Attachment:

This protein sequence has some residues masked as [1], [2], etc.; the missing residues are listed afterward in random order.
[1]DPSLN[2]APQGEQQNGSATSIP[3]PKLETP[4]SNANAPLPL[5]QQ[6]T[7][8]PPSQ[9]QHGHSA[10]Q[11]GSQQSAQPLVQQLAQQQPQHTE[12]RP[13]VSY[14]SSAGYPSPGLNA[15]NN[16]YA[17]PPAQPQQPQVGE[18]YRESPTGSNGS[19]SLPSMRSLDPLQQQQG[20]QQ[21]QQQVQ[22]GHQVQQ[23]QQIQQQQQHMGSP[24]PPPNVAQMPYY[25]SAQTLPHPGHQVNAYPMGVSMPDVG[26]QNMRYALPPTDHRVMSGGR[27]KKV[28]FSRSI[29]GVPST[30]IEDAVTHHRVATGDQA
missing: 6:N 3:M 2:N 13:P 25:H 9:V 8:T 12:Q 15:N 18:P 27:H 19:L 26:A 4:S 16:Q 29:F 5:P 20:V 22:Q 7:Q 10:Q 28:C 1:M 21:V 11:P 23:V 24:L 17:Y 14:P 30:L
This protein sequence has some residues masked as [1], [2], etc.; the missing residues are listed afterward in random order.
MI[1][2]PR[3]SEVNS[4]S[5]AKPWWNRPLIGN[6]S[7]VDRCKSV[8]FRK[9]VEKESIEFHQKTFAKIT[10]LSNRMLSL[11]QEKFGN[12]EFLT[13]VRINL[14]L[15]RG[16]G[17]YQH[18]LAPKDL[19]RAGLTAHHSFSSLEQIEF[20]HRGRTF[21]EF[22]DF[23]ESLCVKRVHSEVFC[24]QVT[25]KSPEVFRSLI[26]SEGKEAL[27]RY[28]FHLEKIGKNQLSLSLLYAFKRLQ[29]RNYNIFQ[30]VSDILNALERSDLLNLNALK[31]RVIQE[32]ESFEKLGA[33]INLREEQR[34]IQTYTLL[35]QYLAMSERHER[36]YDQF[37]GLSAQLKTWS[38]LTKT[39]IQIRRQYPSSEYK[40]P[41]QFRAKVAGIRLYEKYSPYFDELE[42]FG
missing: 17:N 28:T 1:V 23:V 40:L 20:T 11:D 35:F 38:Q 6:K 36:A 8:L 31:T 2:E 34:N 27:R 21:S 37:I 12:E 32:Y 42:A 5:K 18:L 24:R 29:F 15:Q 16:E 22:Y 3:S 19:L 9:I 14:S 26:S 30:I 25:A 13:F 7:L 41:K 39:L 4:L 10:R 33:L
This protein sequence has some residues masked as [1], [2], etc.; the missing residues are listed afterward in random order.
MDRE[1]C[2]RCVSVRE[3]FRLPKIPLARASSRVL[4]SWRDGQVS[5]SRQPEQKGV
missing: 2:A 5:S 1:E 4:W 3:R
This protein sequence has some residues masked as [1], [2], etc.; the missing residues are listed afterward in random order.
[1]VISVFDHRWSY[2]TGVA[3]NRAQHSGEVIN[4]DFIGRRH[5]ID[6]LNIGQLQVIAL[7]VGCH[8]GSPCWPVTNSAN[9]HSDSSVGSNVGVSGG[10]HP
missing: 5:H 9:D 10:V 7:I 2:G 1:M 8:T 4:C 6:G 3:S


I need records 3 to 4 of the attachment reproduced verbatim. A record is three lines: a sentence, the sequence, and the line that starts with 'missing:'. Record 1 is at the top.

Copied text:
This protein sequence has some residues masked as [1], [2], etc.; the missing residues are listed afterward in random order.
MDRE[1]C[2]RCVSVRE[3]FRLPKIPLARASSRVL[4]SWRDGQVS[5]SRQPEQKGV
missing: 2:A 5:S 1:E 4:W 3:R
This protein sequence has some residues masked as [1], [2], etc.; the missing residues are listed afterward in random order.
[1]VISVFDHRWSY[2]TGVA[3]NRAQHSGEVIN[4]DFIGRRH[5]ID[6]LNIGQLQVIAL[7]VGCH[8]GSPCWPVTNSAN[9]HSDSSVGSNVGVSGG[10]HP
missing: 5:H 9:D 10:V 7:I 2:G 1:M 8:T 4:C 6:G 3:S